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North Korea: The Korean Central News Agency reported that as of 17 July, Kim Jong-un was promoted to the rank of Marshal of the Democratic People's Republic of Korea, by the Party Central Committee, the National Defense Commission and the Supreme People's Assembly. His father, Kim Chong-il, was the last person to hold that rank.

Comment: Kim Chong-il once explained that there are two ranks of marshal in the North. One is marshal of the Korean Peoples' Army. The higher rank is marshal of the Democratic People's Republic of Korea.

Kim Jong-un now holds the highest military rank in North Korea and all his father's and grandfather's positions. It means he has consolidated the loyalty of the armed forces. The timing of the promotion announcement supports those analysts who judged that a purge of his detractors has occurred. He apparently has sidelined or removed the officers who were holdovers of his father's regime. The period of military guardianship of the state has ended. Civilian leadership is now in control again.

During the initial months of Kim Jong-un's rise to leadership, behavioral evidence suggested strong military influence over, if not outright control of, the government. Conciliatory diplomatic gestures invariably were contradicted by hard line military threats. Policy was bifurcated and inconsistent.

In the past month, Kim Jong-un and his advisors have acted to unify policy and reduce the bellicosity of North Korean public statements. In early July, several senior military officers who were installed by Kim's father were discharged or demoted. Propaganda directed outwards remained stern, but images directed at North Koreans softened, including Disney characters for the first time on North Korean television, Rambo and more modern western-style attire.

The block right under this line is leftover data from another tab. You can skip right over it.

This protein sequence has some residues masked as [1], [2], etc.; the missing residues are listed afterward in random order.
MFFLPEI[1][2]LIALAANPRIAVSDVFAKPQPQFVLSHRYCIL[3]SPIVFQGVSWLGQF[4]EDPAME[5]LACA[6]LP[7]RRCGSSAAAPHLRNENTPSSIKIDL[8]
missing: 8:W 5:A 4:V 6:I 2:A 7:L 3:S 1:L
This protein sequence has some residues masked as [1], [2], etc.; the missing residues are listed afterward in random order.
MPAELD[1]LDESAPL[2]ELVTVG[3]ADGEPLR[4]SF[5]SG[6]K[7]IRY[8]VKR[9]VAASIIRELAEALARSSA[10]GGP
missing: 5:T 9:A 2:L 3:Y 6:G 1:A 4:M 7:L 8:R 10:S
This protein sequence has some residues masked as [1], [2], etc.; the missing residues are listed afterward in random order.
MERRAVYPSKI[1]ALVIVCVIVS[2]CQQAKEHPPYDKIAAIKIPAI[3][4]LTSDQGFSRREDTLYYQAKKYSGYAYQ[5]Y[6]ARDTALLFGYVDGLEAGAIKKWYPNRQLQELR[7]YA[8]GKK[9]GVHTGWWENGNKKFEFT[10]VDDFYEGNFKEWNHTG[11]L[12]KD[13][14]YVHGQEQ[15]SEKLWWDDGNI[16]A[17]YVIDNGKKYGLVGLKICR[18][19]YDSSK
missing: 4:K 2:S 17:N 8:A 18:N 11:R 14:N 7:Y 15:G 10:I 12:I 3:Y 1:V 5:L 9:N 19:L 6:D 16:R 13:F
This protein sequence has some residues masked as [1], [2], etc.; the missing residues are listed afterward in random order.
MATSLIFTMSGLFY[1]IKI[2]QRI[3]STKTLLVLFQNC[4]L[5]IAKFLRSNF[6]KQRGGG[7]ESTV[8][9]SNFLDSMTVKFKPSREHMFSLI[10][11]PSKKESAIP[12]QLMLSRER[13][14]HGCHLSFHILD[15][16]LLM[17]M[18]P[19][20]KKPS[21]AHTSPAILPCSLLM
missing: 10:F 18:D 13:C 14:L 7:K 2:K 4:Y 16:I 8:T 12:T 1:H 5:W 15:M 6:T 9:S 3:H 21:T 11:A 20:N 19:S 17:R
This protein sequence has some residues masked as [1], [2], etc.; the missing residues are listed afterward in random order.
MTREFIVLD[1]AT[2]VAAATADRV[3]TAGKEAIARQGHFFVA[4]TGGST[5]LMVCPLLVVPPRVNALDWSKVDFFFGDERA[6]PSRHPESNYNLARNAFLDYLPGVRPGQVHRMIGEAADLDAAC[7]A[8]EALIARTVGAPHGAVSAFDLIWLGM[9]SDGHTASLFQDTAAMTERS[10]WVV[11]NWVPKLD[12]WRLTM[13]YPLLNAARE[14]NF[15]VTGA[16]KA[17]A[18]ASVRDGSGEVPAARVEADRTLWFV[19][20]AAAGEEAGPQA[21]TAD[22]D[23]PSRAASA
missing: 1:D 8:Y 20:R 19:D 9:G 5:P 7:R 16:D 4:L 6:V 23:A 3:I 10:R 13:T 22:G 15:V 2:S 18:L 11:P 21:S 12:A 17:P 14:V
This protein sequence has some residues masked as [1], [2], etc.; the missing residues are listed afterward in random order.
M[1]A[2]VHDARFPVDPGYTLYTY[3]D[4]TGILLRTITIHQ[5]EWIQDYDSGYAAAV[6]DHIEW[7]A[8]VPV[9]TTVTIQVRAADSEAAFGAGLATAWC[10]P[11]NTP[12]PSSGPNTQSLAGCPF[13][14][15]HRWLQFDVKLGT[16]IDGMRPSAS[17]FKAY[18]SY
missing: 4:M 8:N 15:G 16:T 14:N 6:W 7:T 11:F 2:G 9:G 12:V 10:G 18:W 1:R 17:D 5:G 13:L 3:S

The new leadership seems much more concerned with the welfare of the people. The genuineness of that concern should be manifest in new trade and aid arrangements, particularly in food aid and consumer goods.

North Korea also should continue to show tell-tale signs of openness to talks, exemplified by the statement by the Foreign Minister in Cambodia last week that the North is ready to talk about Six Party Talks. More later.

Syria: Special comment. As usual it is impossible to discern the extent or gravity of the fighting based on Syrian opposition reporting and repeated by mainstream western media. For example, western media broadcast video images of a handful of kids shooting wildly from behind a stack of sand bags. No force under fire has time to fill bags with sand, stack them chest high and then begin shooting in the middle of a real fight. This image, which was repeated often, obviously was staged.

Then there are the videos of burning tires. Readers now know that the opposition lights tires on fire to simulate fighting, because of the black smoke. The lesson from the past 18 months is that tires on fire means there is no fighting. Kids shooting wildly from behind a stack sand bags and burning tires always mean a staged scene.

On the other hand, two bits of evidence support the theme that the government position has worsened perceptibly. Most important is a report attributed on an Israeli intelligence source that Syria has begun withdrawing regular forces from the Golan Heights back to Damascus.

No other source has reported the thinning of soldiers on the Golan front. If confirmed that act would correspond to the second bit of evidence, namely, the outbreak of shooting in two suburban neighborhoods of Damascus that have not previously been the location of anti-government violence.

Fighting apparently has moved closer to Damascus and apparently has required the government to draw reinforcements from the frontier. In internal instability crises, governments always fall back to lines they judge they can hold. Troops falling back on Damascus would be a textbook example of this practice.

Thus, the security situation seems to have gotten a bit worse for the Alawite government primarily because at least two more suburbs or neighborhoods are now experiencing gunfire exchanges and forces are being withdrawn from Golan to Damascus.

Libya: The official election results have not yet been announced.

End of NightWatch ###

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